Drawing well is not all it takes to become an accomplished and renowned tattoo artist who will make a lot of money. This craft requires passion, responsibility, patience and attention to detail. You will also need a business acumen if you ever decide to open your own tattoo parlor and hire other artists. Also, one should not overlook the cost and time required to build a career in this field.
In this article, you will find answers to the most common questions that are of interest to novice tattoo artists and people who are thinking about this profession.
What equipment should you buy to start your tattooing career?
A tattoo machine and a tattoo chair are two of the most important purchases a tattoo artist should make. Many tattoo artists advise buying two guns at once – in order to apply different elements to the skin, and in order not to be left without equipment in the event of a breakdown of one of them.
Additionally You will Need
- materials for sterilizing instruments and human skin, e.g. Peak Quartz Liner Cartridges;
- materials for self-protection and protection of the client (respirators);
- paints for direct tattooing.
What skills do you need to become a good tattoo artist?
1. Artistic skills
If you have artistic talent, you have what it takes to become a tattoo artist. But even with a natural aptitude, consider improving your skills with fine arts courses. Clients often ask tattoo artists to create original designs or make changes to an existing tattoo, and body artists need to understand how to render this art and make it work in practice.
Do not be afraid to spend many years and money on training, as well as start your professional career, working completely free of charge or only for payment of consumables. Still, drawing on paper and working on drawing on the body are two different tasks that require a different approach and different skill levels.
2. Basic understanding of human physiology
Customer safety is paramount to any tattoo parlor, and tattoo artists must have knowledge of the basics of health and hygiene.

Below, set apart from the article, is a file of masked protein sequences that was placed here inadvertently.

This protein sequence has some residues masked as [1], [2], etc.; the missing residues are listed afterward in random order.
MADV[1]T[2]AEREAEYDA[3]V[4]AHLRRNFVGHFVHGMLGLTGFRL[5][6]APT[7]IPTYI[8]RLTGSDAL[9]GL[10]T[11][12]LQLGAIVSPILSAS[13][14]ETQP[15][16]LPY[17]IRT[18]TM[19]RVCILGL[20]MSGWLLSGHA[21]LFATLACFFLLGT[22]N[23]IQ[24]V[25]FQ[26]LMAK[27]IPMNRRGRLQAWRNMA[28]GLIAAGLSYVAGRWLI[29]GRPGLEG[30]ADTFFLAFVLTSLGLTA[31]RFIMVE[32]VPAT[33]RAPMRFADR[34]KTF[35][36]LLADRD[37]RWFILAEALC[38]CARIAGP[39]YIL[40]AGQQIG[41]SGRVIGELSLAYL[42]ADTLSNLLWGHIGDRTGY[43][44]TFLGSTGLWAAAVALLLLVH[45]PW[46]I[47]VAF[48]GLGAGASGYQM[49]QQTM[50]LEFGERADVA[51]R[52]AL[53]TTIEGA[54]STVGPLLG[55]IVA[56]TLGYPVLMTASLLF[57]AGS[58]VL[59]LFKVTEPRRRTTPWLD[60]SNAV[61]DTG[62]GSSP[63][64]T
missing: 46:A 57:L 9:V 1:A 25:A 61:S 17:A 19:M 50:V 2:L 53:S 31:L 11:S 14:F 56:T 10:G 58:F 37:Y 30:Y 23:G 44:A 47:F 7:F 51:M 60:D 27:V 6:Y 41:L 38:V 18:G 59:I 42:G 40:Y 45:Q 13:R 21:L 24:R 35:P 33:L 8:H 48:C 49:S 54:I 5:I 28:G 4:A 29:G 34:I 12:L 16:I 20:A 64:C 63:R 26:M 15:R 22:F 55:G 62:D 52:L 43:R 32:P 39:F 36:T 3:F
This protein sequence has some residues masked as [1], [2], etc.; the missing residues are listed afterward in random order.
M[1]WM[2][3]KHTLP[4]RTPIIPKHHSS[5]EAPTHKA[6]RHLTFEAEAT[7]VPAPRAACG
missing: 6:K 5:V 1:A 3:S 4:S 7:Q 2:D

You need to know how to keep the instrument, your own hands and the client’s skin sterile. Tattoo artists must be able to identify the structure and function of the skin, identify common skin conditions, know the effects of scarring on the body, and recognize the physiology of wound healing.
Allergy skin tests are also part of your future job. Tattoo artists should learn to examine clients for signs of intravenous drug use, open wounds, and lesions.
It is important to understand that not only the client’s health depends on your knowledge, but also your own. After all, you can also get infected from the client’s blood, as well as get chemical injuries from improper use of paints.
3. Human communication skills
Tattoo artists need to be good at working with people, including listening carefully and communicating effectively. They must be able to hear and understand the client’s instructions for sketches.
It is important for the tattoo artist to consult with clients about the equipment used and the choice of needles. They should be able to understand and study clients’ medical histories, determine if the tattoo would harm the client, and obtain informed consent for the procedure.
Tattoo artists should also explain verbally and in writing how to care for a tattoo, including informing clients about the signs of infection and when they might need to consult a doctor. It is important to be able to present this information in a form that does not frighten the client – the person must understand that possible complications are not the fault of the master, but arise as a natural process of tattoo healing under the influence of external factors.
4. Good hand-eye coordination
Tattoo machines consist of powered steel instruments and needles that pierce the skin up to 3,000 times per minute, so any loss of focus or hand instability can lead to painful and costly mistakes for clients.
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